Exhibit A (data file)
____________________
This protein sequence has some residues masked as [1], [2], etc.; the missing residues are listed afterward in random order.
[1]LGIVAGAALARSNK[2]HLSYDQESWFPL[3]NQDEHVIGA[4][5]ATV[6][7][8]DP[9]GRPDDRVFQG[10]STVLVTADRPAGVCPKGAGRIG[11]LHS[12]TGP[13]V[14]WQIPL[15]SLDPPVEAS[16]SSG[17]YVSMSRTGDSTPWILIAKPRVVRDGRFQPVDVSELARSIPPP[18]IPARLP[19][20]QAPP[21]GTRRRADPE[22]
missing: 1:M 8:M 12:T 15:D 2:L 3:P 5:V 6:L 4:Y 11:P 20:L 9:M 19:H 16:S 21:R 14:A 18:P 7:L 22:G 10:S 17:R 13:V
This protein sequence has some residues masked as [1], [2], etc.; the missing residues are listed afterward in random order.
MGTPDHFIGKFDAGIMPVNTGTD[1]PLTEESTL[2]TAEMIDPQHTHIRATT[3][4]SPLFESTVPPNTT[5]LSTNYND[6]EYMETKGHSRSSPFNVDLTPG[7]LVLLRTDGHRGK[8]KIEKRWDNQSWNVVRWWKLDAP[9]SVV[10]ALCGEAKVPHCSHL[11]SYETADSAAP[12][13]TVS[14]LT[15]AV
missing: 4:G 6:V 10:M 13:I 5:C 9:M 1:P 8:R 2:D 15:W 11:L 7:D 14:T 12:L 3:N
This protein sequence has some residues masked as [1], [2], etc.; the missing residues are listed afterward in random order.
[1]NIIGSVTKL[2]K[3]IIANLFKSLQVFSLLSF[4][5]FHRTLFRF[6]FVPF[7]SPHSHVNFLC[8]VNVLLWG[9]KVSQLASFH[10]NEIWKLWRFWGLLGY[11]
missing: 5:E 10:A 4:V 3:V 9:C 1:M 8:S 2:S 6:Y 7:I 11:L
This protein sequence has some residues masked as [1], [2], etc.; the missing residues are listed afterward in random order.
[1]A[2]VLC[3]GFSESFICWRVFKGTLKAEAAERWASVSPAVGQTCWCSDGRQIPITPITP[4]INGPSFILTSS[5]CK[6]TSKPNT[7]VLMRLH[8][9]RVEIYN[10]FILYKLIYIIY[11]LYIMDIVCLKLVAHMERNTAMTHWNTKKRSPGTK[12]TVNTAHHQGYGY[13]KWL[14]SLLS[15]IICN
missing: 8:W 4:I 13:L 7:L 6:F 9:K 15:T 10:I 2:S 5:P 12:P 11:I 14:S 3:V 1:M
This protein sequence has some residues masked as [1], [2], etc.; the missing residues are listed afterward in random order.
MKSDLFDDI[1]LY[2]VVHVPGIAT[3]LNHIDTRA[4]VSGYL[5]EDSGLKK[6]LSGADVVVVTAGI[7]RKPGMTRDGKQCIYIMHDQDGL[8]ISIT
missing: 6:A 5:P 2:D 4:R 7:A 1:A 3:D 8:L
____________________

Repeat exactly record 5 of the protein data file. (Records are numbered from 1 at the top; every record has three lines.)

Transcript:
This protein sequence has some residues masked as [1], [2], etc.; the missing residues are listed afterward in random order.
MKSDLFDDI[1]LY[2]VVHVPGIAT[3]LNHIDTRA[4]VSGYL[5]EDSGLKK[6]LSGADVVVVTAGI[7]RKPGMTRDGKQCIYIMHDQDGL[8]ISIT
missing: 6:A 5:P 2:D 4:R 7:A 1:A 3:D 8:L